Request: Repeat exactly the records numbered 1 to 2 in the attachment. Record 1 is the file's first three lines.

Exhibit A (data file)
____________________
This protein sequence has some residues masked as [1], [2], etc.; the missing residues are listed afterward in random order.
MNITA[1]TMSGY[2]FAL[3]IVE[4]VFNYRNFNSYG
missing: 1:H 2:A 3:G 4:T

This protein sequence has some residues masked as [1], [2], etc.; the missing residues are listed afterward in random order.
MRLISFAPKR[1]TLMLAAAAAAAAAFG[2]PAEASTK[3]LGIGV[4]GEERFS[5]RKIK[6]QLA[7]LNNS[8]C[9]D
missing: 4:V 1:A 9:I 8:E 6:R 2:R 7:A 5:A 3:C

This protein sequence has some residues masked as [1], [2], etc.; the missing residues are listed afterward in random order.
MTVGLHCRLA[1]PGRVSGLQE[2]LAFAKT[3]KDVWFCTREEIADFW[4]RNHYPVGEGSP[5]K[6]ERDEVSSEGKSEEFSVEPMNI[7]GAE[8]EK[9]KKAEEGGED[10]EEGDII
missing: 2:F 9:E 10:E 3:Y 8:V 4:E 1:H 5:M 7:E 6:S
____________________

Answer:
This protein sequence has some residues masked as [1], [2], etc.; the missing residues are listed afterward in random order.
MNITA[1]TMSGY[2]FAL[3]IVE[4]VFNYRNFNSYG
missing: 1:H 2:A 3:G 4:T

This protein sequence has some residues masked as [1], [2], etc.; the missing residues are listed afterward in random order.
MRLISFAPKR[1]TLMLAAAAAAAAAFG[2]PAEASTK[3]LGIGV[4]GEERFS[5]RKIK[6]QLA[7]LNNS[8]C[9]D
missing: 4:V 1:A 9:I 8:E 6:R 2:R 7:A 5:A 3:C